• Reply 25 of 41
    quinneyquinney Posts: 2,528member
    I want another Clint Eastwood orangutan movie.  Or how about Dirty Harry and James Bond investigate flagrant theft at the seniors' early bird special buffet?
    edred
  • Reply 26 of 41
    zoetmb said:
    And I don't see Craig's Bond as thuggish at all, just a bit less elitist and more psychologically troubled than the prior Bonds.    Ian Fleming originally pictured Bond as looking like Hoagy Carmichael.
    And Bond in the books, if I remember correctly, smoked packs (plural) of cigarettes a day, only reducing that number if he had to do swimming missions. Craig Bond’s more overt psychological issues are a good foil for that, since we don’t want to glamorize smoking in media (but apparently have no problem with wanton drinking and fucking since the ‘60s…).
  • Reply 27 of 41
    anomeanome Posts: 1,483member
    Daniel Craig certainly gave new life to a tired franchise. Prior to him it had become too stupid and cartoonish. 

    Depends on your viewpoint. All of my friends agree with me. We're first generation Bond fans who watched Connery and Moore in theaters. None of us like the vicious, thuggish Craig Bond.

    Even though the vicious, thuggish Bond is closer to the books? One of the things I liked about Dalton is that he brought the edge back to Bond. Shame his films were such crap, though. Craig is similar. He's playing Bond much closer to the books, but the films are just bad. (By contrast, Lazenby was awful as Bond, but O.H.M.S.S. is one of the best movies. Of course, Diana Rigg has something to do with that, but also the actual story. And the awesome score.)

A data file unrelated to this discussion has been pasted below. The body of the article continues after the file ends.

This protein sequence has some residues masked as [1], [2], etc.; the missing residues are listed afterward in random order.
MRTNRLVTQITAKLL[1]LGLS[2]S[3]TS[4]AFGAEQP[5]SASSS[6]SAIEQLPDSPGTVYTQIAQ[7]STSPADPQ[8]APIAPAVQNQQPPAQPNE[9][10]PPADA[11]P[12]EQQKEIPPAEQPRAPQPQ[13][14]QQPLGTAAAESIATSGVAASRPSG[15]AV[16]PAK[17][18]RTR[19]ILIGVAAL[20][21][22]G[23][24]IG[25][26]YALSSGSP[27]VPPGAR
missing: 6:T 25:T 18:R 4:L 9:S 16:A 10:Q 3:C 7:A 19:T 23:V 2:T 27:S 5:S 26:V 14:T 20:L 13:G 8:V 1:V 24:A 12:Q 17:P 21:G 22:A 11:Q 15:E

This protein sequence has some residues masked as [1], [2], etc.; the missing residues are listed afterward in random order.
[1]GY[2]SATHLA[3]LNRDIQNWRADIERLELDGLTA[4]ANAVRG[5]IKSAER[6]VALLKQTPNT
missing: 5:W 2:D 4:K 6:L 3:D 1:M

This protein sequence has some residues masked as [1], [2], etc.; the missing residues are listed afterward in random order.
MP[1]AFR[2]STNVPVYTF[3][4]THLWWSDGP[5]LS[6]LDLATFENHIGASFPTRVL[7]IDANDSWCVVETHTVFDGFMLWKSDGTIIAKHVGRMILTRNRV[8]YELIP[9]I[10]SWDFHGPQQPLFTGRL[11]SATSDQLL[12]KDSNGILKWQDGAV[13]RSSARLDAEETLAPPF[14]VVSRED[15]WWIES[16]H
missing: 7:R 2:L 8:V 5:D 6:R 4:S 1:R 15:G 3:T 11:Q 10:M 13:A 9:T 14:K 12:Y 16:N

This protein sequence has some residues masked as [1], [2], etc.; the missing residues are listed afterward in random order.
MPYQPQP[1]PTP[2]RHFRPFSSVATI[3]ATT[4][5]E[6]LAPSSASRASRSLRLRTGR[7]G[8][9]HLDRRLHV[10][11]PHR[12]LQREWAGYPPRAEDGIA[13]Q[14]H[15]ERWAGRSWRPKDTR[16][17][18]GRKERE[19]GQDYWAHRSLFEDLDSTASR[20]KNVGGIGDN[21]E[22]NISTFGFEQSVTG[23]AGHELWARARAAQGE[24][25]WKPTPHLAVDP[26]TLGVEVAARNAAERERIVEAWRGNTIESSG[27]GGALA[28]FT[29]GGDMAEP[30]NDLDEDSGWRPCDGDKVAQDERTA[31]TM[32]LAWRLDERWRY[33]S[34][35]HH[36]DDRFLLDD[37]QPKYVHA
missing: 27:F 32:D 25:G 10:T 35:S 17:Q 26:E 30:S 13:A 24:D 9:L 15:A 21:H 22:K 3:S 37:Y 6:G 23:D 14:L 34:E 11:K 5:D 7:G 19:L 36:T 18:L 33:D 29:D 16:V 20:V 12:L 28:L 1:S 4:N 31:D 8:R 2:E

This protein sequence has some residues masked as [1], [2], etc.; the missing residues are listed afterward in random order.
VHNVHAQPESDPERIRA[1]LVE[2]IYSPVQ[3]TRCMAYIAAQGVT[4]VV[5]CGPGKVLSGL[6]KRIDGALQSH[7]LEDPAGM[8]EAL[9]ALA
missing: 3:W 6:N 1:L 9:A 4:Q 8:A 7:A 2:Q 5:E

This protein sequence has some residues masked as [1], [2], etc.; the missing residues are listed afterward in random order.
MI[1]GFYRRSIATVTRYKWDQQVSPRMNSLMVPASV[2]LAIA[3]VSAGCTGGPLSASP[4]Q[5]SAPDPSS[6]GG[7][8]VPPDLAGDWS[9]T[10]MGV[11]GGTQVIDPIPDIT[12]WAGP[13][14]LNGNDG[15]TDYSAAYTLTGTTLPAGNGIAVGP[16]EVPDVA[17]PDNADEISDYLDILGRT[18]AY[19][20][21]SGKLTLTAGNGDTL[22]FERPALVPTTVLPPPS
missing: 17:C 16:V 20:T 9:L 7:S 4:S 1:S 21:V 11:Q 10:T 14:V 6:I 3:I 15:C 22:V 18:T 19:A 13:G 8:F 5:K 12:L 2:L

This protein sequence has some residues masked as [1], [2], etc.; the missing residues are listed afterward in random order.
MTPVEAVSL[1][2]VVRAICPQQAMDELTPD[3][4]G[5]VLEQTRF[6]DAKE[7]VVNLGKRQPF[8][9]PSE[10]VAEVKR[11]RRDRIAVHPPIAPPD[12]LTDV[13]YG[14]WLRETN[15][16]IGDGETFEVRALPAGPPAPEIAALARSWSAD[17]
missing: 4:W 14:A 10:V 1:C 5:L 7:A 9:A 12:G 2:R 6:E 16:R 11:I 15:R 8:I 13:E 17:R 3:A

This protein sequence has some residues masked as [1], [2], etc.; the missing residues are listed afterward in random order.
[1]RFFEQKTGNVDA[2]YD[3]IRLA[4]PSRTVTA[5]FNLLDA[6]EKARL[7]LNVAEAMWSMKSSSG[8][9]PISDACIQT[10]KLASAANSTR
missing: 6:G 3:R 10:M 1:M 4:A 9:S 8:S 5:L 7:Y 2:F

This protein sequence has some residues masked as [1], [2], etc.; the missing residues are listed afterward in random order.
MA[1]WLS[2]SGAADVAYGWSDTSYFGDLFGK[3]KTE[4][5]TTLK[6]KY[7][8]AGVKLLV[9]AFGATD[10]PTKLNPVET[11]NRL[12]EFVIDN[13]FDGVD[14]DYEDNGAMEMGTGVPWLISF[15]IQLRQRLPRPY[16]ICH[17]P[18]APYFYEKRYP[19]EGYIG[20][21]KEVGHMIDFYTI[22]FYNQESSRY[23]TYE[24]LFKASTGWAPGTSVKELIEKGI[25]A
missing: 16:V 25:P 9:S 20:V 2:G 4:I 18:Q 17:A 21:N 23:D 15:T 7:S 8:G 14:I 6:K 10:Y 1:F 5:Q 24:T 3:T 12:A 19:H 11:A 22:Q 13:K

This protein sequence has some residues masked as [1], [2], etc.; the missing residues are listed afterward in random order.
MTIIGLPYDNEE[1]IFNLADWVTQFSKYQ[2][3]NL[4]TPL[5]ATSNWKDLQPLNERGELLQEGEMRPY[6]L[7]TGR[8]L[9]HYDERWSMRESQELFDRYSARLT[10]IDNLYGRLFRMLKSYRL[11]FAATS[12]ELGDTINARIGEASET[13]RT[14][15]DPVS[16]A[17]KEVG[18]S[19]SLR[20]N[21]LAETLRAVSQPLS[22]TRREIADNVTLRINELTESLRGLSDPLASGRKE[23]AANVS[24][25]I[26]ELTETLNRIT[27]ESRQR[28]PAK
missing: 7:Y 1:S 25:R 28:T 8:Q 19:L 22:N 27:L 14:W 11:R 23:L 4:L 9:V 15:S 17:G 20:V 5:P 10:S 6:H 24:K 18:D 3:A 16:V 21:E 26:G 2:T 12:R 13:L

zoetmb said:

    A quick cameo in a James Bond film might also be fun, but it also might take one of the movie.  "Wait...that's James Bond...I thought that other guy was James Bond."   If Connery really wanted to get back in the game and could do it physically and mentally, I'd love to see him doing Bond as an old man more akin to what Alec Guinness did in the Smiley's People TV mini-series back in 1982, although Guinness was only 68 at the time (but looked older).   It could even be a similar plot - being brought back to find a mole, although all that might be far too serious for a typical James Bond movie.

    Bond and Smiley are two very different takes on the business. Both written by people who worked in the British intelligence services. Fleming, of course, mostly had experience during the war where everything was much more violent and immediate, so he wrote about someone who was sent into life-threatening situations to kill people. Le Carre worked in the post-War period, and so his books are about clever people making very careful plans, where the action mostly takes place off-screen, as it were, and more often as not, the good guys dying in some futile effort to stop the other side getting away with something.

    If this Apple deal goes ahead, I guess I will have been wrong about Bond carrying an iPhone now that Aston Martin have CarPlay.